Outstanding Equity Awards at 2019 Fiscal Year-End
Stock Options
Name(1)
 
Number of Securities Underlying Unexercised Options
(#) Exercisable
 
Number of Securities Underlying Unexercised Options
(#) Unexercisable
 
Option Exercise Price
($)
 
Option Expiration
Date
Kenneth A. May(2)
 
1,117,118

 

 
$
5.44

 
2/9/2020
David M. Hammarley(3)
 

 
75,000

 
$
5.44

 
11/12/2028
 
 

 
695,652

 
$
4.66

 
4/11/2029


12



RSUs
Name(1)
 
Number of Shares or Units that Have Not Yet Vested
(#)
 
Market Value of Shares or Units of Stock That Have Not Yet Vested
($)
Lawrence A. Goodfield, Jr.
 
21,429
 
$
78,403

(1)
Ms. Khouri held no outstanding options or RSUs as of December 31, 2019. In July 2019, Ms. Yakin was no longer an employee of Drive Shack and the 921,992 options previously held by her reverted back to an affiliate of Fortress, FIG LLC (the Company's former "Manager").
(2)
In connection with Mr. May's retirement on November 11, 2019, his option awards were modified to accelerate the vesting of 1,117,118 options, subject to a 90-day exercise period which expired on February 9, 2020. Mr. May forfeited the remaining 2,234,237 options upon his departure.
(3)
Mr. Hammarley’s options were scheduled to vest as follows: 75,000 vest and become exercisable on November 12, 2021, and 695,652 vest and become exercisable in equal annual installments on April 11, 2020, 2021 and 2022. In connection with Mr. Hammarley's departure on March 5, 2020, all of his outstanding options were forfeited.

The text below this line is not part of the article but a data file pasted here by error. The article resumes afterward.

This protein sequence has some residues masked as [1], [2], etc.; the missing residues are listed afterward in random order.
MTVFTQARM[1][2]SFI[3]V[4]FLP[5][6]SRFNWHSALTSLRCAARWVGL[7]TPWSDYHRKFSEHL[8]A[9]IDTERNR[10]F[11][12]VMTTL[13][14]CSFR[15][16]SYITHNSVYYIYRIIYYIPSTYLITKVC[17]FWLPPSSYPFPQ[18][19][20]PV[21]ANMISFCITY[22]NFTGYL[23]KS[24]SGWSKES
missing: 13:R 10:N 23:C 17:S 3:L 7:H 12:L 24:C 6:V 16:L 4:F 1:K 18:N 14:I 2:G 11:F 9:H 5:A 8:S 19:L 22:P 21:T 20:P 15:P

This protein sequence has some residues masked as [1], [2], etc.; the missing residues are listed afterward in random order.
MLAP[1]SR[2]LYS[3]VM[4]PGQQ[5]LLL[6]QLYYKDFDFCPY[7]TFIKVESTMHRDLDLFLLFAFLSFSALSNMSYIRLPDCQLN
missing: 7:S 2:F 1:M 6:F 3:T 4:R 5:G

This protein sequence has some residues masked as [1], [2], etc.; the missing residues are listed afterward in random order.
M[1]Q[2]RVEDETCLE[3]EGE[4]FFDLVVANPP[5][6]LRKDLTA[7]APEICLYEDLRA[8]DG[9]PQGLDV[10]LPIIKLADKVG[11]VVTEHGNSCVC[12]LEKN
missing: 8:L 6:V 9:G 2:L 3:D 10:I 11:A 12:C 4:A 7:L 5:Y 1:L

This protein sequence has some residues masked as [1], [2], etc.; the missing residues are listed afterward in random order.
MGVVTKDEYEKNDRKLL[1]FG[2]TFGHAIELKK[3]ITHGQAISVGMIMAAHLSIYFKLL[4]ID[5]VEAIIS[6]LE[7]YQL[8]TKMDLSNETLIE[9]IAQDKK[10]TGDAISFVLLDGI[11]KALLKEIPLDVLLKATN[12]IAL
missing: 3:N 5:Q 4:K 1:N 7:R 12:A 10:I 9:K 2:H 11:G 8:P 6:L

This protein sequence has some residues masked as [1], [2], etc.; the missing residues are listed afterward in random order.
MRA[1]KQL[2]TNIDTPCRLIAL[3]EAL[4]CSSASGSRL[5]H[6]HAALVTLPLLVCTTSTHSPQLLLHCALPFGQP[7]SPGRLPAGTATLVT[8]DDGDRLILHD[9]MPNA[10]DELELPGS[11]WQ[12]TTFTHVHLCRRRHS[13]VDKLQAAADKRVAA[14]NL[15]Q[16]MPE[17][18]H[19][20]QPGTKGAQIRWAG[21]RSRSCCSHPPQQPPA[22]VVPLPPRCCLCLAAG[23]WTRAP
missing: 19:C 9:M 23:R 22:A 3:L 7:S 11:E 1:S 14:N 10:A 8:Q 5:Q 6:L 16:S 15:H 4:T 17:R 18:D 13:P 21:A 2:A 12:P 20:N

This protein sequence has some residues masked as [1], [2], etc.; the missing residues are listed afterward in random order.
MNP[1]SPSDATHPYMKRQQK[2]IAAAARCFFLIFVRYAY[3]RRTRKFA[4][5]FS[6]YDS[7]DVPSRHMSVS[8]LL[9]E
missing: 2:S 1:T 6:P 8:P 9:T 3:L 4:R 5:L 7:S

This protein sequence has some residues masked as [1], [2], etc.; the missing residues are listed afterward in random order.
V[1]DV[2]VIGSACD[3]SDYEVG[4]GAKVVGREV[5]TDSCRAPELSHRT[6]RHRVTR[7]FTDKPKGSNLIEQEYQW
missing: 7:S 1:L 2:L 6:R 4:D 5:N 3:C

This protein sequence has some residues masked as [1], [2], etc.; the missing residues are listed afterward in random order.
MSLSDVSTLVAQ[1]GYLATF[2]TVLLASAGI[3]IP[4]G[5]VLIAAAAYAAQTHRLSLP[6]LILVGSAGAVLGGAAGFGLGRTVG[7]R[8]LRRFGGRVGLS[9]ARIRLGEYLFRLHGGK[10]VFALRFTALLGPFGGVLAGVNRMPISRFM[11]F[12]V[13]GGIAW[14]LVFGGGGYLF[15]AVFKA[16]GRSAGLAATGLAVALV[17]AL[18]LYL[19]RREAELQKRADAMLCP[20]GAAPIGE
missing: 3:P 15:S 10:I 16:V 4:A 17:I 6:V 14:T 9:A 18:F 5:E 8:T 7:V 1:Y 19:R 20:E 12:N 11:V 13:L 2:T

(4)
Mr. Goodfield's RSUs are scheduled to vest as follows: 7,143 vest on each of the first three anniversaries of the grant date.
Outstanding Equity Awards at 2019 Fiscal Year-End
No options held by our NEOs were exercised in 2019, and no other stock awards held by our NEOs vested in 2019.
Potential Payments upon Termination or Change in Control
Mr. Hammarley
Mr. Hammarley’s employment agreement provides that if Mr. Hammarley’s employment is terminated by the Company without cause and Mr. Hammarley executes a separation agreement and release of claims in favor of the Company, then Mr. Hammarley will be eligible to receive continued payment of his base salary for one year following his termination, a pro-rated annual cash incentive bonus for the year of termination and continued participation in the Company’s benefit plans at active employee rates for 12 months following termination. Assuming a qualifying termination under his employment agreement had occurred on December 31, 2019, Mr. Hammarley would have received severance payments and benefits equal to $863,639 pursuant to his employment agreement.